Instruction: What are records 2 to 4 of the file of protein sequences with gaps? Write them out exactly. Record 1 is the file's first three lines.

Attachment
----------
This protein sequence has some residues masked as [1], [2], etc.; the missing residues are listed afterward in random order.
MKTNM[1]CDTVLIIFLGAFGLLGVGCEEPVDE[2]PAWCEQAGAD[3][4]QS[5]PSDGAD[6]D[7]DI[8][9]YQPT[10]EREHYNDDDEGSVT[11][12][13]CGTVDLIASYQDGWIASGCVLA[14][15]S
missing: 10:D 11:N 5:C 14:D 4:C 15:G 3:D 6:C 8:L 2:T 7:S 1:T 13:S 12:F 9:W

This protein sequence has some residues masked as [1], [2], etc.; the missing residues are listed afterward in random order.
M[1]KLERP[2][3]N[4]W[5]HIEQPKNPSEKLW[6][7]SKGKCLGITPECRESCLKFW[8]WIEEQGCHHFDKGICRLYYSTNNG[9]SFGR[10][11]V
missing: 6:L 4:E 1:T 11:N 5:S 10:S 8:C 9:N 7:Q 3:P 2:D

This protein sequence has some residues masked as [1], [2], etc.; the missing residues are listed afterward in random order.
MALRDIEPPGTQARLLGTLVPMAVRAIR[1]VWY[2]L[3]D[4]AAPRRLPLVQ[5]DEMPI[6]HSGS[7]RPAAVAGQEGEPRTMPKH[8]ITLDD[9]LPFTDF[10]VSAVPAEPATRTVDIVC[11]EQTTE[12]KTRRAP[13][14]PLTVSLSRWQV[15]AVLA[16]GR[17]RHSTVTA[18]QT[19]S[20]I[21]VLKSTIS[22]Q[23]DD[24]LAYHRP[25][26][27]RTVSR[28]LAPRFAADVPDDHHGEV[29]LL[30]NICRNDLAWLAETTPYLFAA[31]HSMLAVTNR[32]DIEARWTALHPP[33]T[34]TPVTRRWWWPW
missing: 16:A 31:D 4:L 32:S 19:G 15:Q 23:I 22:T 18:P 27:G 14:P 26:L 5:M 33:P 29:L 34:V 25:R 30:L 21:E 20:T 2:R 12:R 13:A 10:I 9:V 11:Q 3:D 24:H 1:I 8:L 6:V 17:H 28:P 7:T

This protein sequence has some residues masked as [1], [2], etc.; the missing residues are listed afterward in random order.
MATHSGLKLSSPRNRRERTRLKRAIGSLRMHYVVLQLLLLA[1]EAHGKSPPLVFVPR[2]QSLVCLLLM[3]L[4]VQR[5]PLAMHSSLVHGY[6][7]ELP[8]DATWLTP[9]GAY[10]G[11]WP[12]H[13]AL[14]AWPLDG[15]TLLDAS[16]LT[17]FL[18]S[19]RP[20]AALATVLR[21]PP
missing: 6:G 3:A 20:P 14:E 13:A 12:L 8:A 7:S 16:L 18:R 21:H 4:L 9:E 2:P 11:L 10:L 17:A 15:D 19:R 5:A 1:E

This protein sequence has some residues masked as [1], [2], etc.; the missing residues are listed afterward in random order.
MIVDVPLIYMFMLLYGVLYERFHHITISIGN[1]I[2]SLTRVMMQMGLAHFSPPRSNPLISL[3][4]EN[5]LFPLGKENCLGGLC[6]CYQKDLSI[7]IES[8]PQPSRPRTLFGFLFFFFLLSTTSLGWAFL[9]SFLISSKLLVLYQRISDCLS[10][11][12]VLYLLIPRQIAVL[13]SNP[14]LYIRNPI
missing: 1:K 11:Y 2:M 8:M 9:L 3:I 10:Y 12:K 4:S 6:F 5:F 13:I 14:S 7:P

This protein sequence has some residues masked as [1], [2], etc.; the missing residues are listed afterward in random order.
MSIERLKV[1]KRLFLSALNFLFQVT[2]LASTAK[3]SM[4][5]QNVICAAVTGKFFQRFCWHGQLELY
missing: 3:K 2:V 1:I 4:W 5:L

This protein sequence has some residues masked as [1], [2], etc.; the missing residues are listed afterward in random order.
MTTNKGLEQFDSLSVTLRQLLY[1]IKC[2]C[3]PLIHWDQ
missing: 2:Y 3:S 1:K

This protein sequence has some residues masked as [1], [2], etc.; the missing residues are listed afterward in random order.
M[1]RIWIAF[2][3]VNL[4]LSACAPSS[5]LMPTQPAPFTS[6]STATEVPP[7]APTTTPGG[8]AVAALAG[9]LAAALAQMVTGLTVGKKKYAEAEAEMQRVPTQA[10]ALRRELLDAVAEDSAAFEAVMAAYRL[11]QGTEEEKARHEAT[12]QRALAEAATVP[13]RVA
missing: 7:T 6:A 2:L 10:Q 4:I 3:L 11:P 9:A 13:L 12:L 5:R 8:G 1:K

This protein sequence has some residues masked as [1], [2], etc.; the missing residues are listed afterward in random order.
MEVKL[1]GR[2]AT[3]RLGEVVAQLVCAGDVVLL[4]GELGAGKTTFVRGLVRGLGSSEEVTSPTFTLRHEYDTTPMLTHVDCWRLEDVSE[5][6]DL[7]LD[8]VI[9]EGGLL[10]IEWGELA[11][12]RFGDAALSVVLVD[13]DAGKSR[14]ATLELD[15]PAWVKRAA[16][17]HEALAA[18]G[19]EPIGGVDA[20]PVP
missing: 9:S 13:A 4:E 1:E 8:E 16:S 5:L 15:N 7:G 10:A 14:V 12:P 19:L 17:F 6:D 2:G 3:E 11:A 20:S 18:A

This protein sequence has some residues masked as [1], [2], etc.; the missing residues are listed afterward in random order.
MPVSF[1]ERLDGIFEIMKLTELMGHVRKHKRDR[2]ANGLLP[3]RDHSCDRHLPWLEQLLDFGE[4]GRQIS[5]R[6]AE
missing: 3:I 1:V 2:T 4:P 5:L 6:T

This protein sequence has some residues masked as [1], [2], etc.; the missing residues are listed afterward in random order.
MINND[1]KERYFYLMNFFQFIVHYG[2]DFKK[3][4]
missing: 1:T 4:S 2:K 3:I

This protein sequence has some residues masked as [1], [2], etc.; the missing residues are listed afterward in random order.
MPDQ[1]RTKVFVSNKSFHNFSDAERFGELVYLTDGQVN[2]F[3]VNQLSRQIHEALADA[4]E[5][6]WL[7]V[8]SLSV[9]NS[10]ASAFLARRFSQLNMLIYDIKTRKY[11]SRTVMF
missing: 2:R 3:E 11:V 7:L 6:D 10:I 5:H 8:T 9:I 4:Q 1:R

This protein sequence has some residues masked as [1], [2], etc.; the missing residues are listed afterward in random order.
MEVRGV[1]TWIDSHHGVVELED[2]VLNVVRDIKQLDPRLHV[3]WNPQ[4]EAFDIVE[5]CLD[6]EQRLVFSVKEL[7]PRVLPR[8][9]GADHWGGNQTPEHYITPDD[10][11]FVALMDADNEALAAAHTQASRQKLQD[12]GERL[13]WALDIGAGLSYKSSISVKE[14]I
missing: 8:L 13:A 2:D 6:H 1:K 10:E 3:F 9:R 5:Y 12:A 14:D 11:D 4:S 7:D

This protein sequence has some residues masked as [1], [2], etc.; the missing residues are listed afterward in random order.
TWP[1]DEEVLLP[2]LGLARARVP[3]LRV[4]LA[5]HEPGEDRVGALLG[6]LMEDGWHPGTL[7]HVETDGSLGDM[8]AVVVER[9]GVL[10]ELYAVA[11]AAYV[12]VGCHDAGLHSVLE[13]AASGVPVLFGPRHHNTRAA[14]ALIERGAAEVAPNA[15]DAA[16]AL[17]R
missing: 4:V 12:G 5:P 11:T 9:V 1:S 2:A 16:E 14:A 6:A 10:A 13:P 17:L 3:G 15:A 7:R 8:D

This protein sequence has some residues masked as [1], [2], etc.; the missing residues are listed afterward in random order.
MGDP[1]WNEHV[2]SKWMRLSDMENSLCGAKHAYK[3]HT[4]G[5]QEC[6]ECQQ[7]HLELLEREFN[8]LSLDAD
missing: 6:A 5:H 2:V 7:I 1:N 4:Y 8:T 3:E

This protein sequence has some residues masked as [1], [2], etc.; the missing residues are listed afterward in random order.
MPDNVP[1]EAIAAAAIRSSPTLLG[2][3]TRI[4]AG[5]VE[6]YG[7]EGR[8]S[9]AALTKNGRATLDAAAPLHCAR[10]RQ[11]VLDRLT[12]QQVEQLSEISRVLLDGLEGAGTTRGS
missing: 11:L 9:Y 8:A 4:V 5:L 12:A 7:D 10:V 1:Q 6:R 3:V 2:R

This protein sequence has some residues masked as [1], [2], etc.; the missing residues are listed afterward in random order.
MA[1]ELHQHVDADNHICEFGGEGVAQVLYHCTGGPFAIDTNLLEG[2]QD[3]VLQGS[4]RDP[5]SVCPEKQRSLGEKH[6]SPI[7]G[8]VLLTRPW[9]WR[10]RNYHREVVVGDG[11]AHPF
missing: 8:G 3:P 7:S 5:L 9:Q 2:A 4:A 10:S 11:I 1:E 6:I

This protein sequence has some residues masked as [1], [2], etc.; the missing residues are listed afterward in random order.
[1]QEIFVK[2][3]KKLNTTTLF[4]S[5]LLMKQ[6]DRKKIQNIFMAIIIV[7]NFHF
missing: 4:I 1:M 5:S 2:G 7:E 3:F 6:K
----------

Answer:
This protein sequence has some residues masked as [1], [2], etc.; the missing residues are listed afterward in random order.
M[1]KLERP[2][3]N[4]W[5]HIEQPKNPSEKLW[6][7]SKGKCLGITPECRESCLKFW[8]WIEEQGCHHFDKGICRLYYSTNNG[9]SFGR[10][11]V
missing: 6:L 4:E 1:T 11:N 5:S 10:S 8:C 9:N 7:Q 3:P 2:D

This protein sequence has some residues masked as [1], [2], etc.; the missing residues are listed afterward in random order.
MALRDIEPPGTQARLLGTLVPMAVRAIR[1]VWY[2]L[3]D[4]AAPRRLPLVQ[5]DEMPI[6]HSGS[7]RPAAVAGQEGEPRTMPKH[8]ITLDD[9]LPFTDF[10]VSAVPAEPATRTVDIVC[11]EQTTE[12]KTRRAP[13][14]PLTVSLSRWQV[15]AVLA[16]GR[17]RHSTVTA[18]QT[19]S[20]I[21]VLKSTIS[22]Q[23]DD[24]LAYHRP[25][26][27]RTVSR[28]LAPRFAADVPDDHHGEV[29]LL[30]NICRNDLAWLAETTPYLFAA[31]HSMLAVTNR[32]DIEARWTALHPP[33]T[34]TPVTRRWWWPW
missing: 16:A 31:D 4:L 32:S 19:G 15:Q 23:I 22:T 18:P 27:G 14:P 26:L 5:M 33:P 29:L 34:V 25:R 30:L 21:E 20:T 2:R 12:R 13:A 10:I 9:V 11:Q 3:D 24:H 1:I 8:L 6:V 17:H 28:P 7:T

This protein sequence has some residues masked as [1], [2], etc.; the missing residues are listed afterward in random order.
MATHSGLKLSSPRNRRERTRLKRAIGSLRMHYVVLQLLLLA[1]EAHGKSPPLVFVPR[2]QSLVCLLLM[3]L[4]VQR[5]PLAMHSSLVHGY[6][7]ELP[8]DATWLTP[9]GAY[10]G[11]WP[12]H[13]AL[14]AWPLDG[15]TLLDAS[16]LT[17]FL[18]S[19]RP[20]AALATVLR[21]PP
missing: 6:G 3:A 20:P 14:E 13:A 12:L 8:A 7:S 16:L 18:R 21:H 4:L 9:E 2:P 11:L 10:L 17:A 15:D 19:R 5:A 1:E